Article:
Saint Meinrad Seminary & School of Theology

Formation and Education for the Life of the Church

The Archabbey Church Bells

by Krista Hall

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The bell towers and the bells are one of the first things people notice at Saint Meinrad. The towers lead people into Saint Meinrad and the bells call the monastic community to prayer.

"Our bells call me and all my brother monks five times a day to assemble in the church to pray the Liturgy of the Hours and to celebrate the Eucharist," says Fr. Barnabas Gillespie, OSB. "After living many years in the monastery, I must admit to sometimes not hearing the bells, unless I make a conscious effort to do so. But whether I hear them or not, I know they are ringing. They have rung out over the hills and valleys that surround us for most of our history."

According to the History of St. Meinrad Archabbey, by Fr. Albert Kleber, OSB, Fr. Ulrich Christen, OSB, purchased and blessed a set of three bells in 1859. Bells are named during their blessing and "St. Benedict" hung in a tower over the monastery, "St. Michael" hung over the choir and "St. Henry" hung on a willow tree with another bell that had been purchased in 1854. This purchase was controversial because Fr. Ulrich didn't have even 30 cents to mail a letter to Einsiedeln announcing the purchase.

The bells are mentioned again in the book during the 1887 fire. A seminarian was in the bell tower ringing the bells to alert everyone of the fire and, one by one, the bells came crashing to the ground.

After the fire, the metal from the bells was sent to the Stuckstede Bell foundry in St. Louis and cast into a set of six bells. A benefactor donated a wooden clock tower for the bells until the church towers were built. The clock from that tower is now in the Archabbey Church's bell tower.

Today, Saint Meinrad has two bell towers. One tower has four bells and the other has two. Bells five and six are often described to be as big as Volkswagens, so big that they lift the ringer off the ground when it's time to stop them.

Seven different ringing patterns are used, depending on the liturgical calendar. For a regular day in ordinary time, only two bells are rung for vigils and lauds and vespers. On a big solemnity or feast day like Easter, Christmas or St. Benedict, all six bells are rung.

"The tone of the bells works its way into your soul," says Archabbot Justin DuVall, OSB. "I can tell how much time I have left until Office [Liturgy of the Hours]begins depending on where the ring is, having rung them myself as a novice, but also over the years growing used to the pattern."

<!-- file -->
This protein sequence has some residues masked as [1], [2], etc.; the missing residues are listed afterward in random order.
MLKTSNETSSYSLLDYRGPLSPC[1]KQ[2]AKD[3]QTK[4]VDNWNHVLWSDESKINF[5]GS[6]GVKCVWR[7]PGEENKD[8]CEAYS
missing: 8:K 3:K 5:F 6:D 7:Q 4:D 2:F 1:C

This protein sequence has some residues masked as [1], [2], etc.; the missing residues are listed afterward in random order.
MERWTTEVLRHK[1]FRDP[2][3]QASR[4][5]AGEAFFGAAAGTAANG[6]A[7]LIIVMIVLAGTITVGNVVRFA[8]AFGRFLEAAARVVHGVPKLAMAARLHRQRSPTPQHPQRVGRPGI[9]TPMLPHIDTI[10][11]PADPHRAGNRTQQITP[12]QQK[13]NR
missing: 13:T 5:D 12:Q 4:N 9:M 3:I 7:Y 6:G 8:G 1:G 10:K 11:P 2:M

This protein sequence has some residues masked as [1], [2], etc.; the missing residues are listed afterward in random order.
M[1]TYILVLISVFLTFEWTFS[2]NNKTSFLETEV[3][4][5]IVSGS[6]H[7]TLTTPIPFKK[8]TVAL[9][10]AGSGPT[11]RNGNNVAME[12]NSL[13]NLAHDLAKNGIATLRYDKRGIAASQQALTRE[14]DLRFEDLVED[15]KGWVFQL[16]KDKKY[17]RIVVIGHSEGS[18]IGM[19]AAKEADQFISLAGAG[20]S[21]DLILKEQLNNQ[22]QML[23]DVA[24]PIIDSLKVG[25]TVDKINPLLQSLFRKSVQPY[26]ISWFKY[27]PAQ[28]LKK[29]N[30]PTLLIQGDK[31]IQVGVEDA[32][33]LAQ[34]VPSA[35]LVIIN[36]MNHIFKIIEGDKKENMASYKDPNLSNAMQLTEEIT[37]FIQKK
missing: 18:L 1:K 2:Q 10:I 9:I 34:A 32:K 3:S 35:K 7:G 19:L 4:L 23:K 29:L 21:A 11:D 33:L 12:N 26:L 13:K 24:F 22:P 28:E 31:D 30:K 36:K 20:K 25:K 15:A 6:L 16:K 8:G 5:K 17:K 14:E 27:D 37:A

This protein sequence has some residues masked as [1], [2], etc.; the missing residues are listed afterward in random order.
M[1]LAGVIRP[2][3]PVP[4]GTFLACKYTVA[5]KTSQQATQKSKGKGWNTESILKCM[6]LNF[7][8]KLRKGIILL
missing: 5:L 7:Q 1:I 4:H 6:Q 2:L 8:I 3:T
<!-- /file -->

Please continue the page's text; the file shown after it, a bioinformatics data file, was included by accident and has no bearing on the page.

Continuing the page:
As part of monastic formation, the novices are responsible for ringing the bells. It helps them learn the rhythm of life in the monastery and teaches them to rely on the other monks. One person can ring bells one through three alone, but they need an extra person to ring four bells. Bells five and six take one person each to ring them because of their weight.

The novice who is bell ringer for the week is responsible for finding other monks to help with the ringing.

Bells are rung for other special occasions, such as the death or election of a pope, the election of an archabbot, and the eve and day of solemn profession and ordination. 

When a monk dies, a death toll is rung for the number of years the monk is professed with a minimum of 15 tolls. Bell five is used for the death toll and it has a separate rope that causes a hammer to strike the bell once. Two monks are usually in the bell tower to ring the death toll. One keeps count for tolls and the other keeps time. There are 15 seconds between each toll.

"My aging ears perk up when I hear the great bell begin the toll for a monk who has just departed this life," says Fr. Barnabas. "A sad moment indeed, but even then joy is not overlooked as the toll is replaced by the pealing of all the bells to, we pray, announce his entrance into heavenly glory."

Every monk has experienced ringing the bells. Many have stories; some have nightmares about bell ringing. They are a part of the life here at Saint Meinrad.

"For over 160 years, a Benedictine monastery has stood and flourished on this hill," says Fr. Barnabas. "For almost that long, a lone bell or several bells have rung out, not only to invite everyone to prayer, but also to express the joy we monks feel in having been chosen by the Lord to live out our lives in this place."

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Echoes from the Bell Tower is a blog devoted to observations on Christian faith, spirituality and everyday events, by authors with a connection to the Benedictine values found at Saint Meinrad Archabbey and its Seminary and School of Theology. Contributors include students, permanent deacons, Benedictine oblates and Saint Meinrad monks. Their stories, thoughts and ideas highlight the mission and vision that ring out from the bell towers on this Hill in southern Indiana.


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